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Seriously fiendish PHP gotcha
Categories: PHP

Yesterday I was debugging a legacy PHP app, and came across this item of code. This example is substantially condensed for brevity:

foreach ( $tree as $key => &$branch ) {
    if ( isset( $tree[ $key+1 ] ) && isset( $branch['node'] ) ) {
        $tree[ $key+1 ][ 'selectId' ] = $branch['node']->Data->code;
        $tree[ $key+1 ][ 'children' ][ $branch['node']->Data->code ]['selected'] = true;

# Menu should appear in reverse
$tree = array_reverse( $tree );

# OK, the bug is exhibited here
foreach ( $tree as $branch ) {
    echo 'Checksum: ' . sha1( print_r( $tree, true ) ) . '<br/>';

OK, here’s the output:

Checksum: 3ca7d13b26a3382c901fdd0d3fa606439167e18d
Checksum: 14279be5bd764b559922a1f6f65d81dd78c1e7d4
Checksum: f8b38a67d18dee92e25a0e0896e8f1a526c2915b

On first examination, this doesn’t look right at all; after all, iterating over an array with foreach should not modify the array. I discovered, looking at the output of print_r(), that it was the first element of $tree that was being modified upon each iteration.

(The answer comes after this paragraph, so developers wanting to work it out should stop reading :)).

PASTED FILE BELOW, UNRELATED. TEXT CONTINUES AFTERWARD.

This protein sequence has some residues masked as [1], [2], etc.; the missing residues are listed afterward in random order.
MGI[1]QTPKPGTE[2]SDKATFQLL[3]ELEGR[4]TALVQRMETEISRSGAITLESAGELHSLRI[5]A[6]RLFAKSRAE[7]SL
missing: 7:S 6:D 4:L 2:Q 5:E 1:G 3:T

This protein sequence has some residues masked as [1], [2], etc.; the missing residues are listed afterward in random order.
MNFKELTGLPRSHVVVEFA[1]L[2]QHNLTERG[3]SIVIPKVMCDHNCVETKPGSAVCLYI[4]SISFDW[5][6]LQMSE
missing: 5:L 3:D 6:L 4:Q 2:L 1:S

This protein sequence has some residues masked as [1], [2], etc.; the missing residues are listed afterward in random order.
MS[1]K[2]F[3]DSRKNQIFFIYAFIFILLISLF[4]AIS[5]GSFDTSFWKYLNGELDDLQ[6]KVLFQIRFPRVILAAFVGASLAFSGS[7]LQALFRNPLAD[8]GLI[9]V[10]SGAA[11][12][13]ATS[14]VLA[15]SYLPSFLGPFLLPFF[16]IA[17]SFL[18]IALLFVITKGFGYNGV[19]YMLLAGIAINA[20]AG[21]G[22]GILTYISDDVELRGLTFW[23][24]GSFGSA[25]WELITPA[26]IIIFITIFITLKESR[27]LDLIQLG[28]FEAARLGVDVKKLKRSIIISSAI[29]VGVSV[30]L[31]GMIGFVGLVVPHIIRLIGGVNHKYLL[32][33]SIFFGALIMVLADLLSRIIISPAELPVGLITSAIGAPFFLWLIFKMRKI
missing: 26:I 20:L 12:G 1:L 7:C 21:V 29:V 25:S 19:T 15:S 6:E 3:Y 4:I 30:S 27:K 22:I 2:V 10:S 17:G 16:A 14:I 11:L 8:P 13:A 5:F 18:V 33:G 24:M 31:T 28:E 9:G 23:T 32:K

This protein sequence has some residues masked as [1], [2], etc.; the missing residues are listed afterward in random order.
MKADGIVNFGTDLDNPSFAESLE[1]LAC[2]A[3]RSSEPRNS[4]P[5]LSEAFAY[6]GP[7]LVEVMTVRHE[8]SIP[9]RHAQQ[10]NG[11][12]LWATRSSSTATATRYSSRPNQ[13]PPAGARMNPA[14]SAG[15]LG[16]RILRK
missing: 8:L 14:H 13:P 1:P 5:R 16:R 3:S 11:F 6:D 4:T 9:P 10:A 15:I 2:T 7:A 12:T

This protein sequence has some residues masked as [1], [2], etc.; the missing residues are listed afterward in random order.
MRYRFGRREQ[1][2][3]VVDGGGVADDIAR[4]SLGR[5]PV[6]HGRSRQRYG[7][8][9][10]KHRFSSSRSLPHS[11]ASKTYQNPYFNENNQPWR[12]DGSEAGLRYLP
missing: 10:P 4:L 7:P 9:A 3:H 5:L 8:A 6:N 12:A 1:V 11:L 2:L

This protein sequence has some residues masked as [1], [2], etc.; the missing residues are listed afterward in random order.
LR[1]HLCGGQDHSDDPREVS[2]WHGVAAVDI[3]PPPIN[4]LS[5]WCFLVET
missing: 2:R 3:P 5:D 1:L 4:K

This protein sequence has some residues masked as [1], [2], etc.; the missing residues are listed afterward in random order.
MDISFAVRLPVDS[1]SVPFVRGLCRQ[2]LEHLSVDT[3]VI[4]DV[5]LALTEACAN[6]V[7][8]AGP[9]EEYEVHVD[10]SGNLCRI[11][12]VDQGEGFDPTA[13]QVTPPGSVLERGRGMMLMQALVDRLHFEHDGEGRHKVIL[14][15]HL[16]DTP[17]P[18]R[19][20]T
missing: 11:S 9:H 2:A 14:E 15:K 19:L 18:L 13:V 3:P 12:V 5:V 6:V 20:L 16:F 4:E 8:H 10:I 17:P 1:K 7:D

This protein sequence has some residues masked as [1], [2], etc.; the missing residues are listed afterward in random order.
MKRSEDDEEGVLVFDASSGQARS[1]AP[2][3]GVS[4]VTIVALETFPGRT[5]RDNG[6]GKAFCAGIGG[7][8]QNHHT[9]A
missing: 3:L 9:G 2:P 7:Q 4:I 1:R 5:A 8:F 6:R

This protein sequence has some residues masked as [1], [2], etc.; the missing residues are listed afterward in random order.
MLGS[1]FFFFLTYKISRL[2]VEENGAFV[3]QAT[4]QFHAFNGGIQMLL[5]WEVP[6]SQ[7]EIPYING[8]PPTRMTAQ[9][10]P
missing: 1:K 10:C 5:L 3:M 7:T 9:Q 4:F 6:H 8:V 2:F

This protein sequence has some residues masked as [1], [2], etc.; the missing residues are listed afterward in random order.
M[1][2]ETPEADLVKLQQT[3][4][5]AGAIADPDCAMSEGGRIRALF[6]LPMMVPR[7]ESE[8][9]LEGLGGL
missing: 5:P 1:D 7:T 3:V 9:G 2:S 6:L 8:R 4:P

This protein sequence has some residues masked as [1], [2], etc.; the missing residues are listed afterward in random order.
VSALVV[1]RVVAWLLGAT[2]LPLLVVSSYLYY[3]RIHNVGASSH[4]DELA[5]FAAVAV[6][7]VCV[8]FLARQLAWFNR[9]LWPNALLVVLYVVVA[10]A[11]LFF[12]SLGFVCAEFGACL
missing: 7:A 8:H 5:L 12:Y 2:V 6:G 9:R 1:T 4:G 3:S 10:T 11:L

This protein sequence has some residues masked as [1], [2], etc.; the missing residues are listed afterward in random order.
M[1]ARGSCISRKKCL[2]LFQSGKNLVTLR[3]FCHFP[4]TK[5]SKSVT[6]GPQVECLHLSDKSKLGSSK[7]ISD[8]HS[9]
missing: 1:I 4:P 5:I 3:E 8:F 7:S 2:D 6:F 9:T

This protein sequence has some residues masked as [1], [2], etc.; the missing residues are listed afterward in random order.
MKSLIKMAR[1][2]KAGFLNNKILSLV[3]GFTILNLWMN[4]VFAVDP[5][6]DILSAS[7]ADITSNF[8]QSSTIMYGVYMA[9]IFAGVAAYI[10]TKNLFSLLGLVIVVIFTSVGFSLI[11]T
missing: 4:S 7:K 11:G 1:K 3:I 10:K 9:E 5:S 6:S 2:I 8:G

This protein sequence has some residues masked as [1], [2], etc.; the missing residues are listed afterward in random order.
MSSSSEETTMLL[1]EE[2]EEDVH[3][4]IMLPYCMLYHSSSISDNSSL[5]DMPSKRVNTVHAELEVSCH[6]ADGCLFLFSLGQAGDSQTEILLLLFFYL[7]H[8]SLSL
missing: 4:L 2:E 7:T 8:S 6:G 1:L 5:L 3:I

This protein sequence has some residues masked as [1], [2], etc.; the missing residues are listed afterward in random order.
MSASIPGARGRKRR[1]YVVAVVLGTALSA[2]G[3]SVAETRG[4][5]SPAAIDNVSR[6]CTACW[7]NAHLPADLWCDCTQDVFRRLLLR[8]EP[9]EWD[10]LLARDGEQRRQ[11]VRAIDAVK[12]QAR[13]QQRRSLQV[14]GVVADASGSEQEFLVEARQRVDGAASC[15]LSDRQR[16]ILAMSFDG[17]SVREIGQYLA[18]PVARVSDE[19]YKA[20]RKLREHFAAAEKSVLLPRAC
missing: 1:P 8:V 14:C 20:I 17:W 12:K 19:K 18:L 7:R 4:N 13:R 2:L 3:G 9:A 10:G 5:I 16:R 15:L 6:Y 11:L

As it turns out, the bug is not in the second loop; it’s in the first one. The variable $branch has been set up as a reference instead of the usual copy, using the ampersand operator — and a quick look inside that loop shows that this is unnecessary. Foreach loops will normally leave the element variable containing the value of the last element, but in this case, $branch is left as an active pointer to the last element. This pointer even survives array_reverse(), which results finally in $branch pointing to the first element of $tree.

Hence, when the second loop executes, every time $branch is written to, it overwrites the first element of the array. To fix this, it would have been sufficient to unset($branch) after the first loop, or better yet, to avoid the reference operator entirely.

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